For younger guests, Typhoon Lagoon offers Ketchakiddee Creek. This is a children’s play area featuring 10 different activity areas and is designed for guests under 48 inches tall. It consists of slides, a water playground, fountains, geysers, waterfalls, a leaky tug boat, and a scaled down water raft ride. There’s even a small sandy beach in the area for young guests to enjoy!
Tip: Typhoon Tip
Everyone's always looking for a nice, convenient place to set up for the day when going to the water parks. Our favorite spot at Typhoon Lagoon is the beach at Crush and Gusher. It's a good spot because there's something for everyone. If you're adventurous, you can ride Crush and Gusher and if you're not or just don't make the height requirement yet, you can float around in the pool there, play in the sand, or just lay in the sun or shade. There's a cup refill station there as well and the main bath house is really close, too. - tip contributed by Anna
Save This Tip
For something really unique, sign up for surfing lessons in the Surf Pool. Yes, surfing lessons! While I've never done it, I've been told it's a great way to learn to surf. Typhoon Lagoon's Surf Pool can produce the perfect wave on demand, whereas you may have to wait a long time for a suitable wave in the ocean. Thus, you can learn very quickly. Surfing lessons are available for guests age 8 and older in the hours before Typhoon Lagoon opens to general guests. Class sizes are limited and there are two instructors there to help. The class consists of a half hour of instruction on land followed by two hours in the water. Reservations can be made by calling 407-WDW- PLAY. There's even occasional evening surfing for experienced surfers with their own boards after park hours.
Swimming and playing all day will make most guests hungry, and there are several counter service places in the park to grab something to eat. My family's favorite place is Leaning Palms, which offers hamburgers, hot dogs, pizzas, chicken nuggets, and salads. Right next door is Happy Landings Ice Cream, obviously a place to pick up the perfect treat on a hot summer day! Another good combination is Typhoon Tilly's and the Snack Shack near the rear of the park, to the right of Mount Mayday. Also, be sure to pick up some mini-donuts at the mini-donuts shack near the front of the park; they are wonderful, especially with the optional chocolate sauce! You can even pick up a refillable mug to use at several locations throughout the park; it's just like the refillable mug program at the Disney resorts, but you have to purchase a Typhoon Lagoon specific mug. Finally, you can bring in your own food, but no alcoholic beverages or glass containers are permitted.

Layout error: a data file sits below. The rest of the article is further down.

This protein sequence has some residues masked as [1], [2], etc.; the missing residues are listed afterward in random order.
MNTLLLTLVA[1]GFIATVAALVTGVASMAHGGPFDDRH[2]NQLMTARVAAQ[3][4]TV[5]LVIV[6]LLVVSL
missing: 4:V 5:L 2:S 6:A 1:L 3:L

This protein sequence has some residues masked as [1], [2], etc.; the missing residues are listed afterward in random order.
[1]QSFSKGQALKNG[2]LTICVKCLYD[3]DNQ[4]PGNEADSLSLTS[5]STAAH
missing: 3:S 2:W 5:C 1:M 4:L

On your next visit to Walt Disney World, be sure to visit at least one of the water parks. My family's favorite is Typhoon Lagoon, and just because we don't visit often in the winter time, don't let cool weather stop you! Excluding the snorkeling area, all of the water in the park is heated to a toasty 75-80 degrees year-round. In cooler weather, you just have to figure out how to quickly get from one heated body of water to the next when going from attraction to attraction!
Thrill slide. Viewing Bleachers at Bottom - photo by Fanessa4
|About the Author: Bernie Edwards lives in Maryland with his wife and two children. He is an engineer for the National Aeronautics and Space Administration and a member of the Walt Disney World Moms Panel. He enjoys visiting both Walt Disney World and Disneyland, and sailing on the Disney Cruise Line.|
Recent Walt Disney World Articles:
Sticking to the 21 Day Fix Diet at Disney - A Walt Disney World Dining Review last updated 11-19-2015
Mickey's Very Merry Christmas Party - A Walt Disney World Event Review last updated 11-12-2015
Finally Enjoying the Finished Fantasyland at the Magic Kingdom - A Walt Disney World Park Review last updated 11-12-2015
Adjusting Your Expectations for Your Walt Disney World Vacation - A Walt Disney World Planning Article last updated 11-05-2015
Disney Vacation Planning for Canadian Guests - Part 2 - A Walt Disney World Planning Article last updated 10-29-2015
More Related Links:
Splash Down at Disney's Water Parks
Enjoying the Japan Pavilion at Epcot - A World Showcase Favorite last updated 2/24/2011
The Parades of the Magic Kingdom - A Plethora of Processions last updated 01/22/2009
Epcot's World Showcase - Pavilions vs. The "Real" World last updated 01/29/2009
Recent Changes to Disneyland - Part 1 last updated 02/12/2009
The Seas With Nemo And Friends - In Love With The Living Seas last updated 4/23/2009
Access denied for user 'ppadmin'@'%' to database 'passporterboards'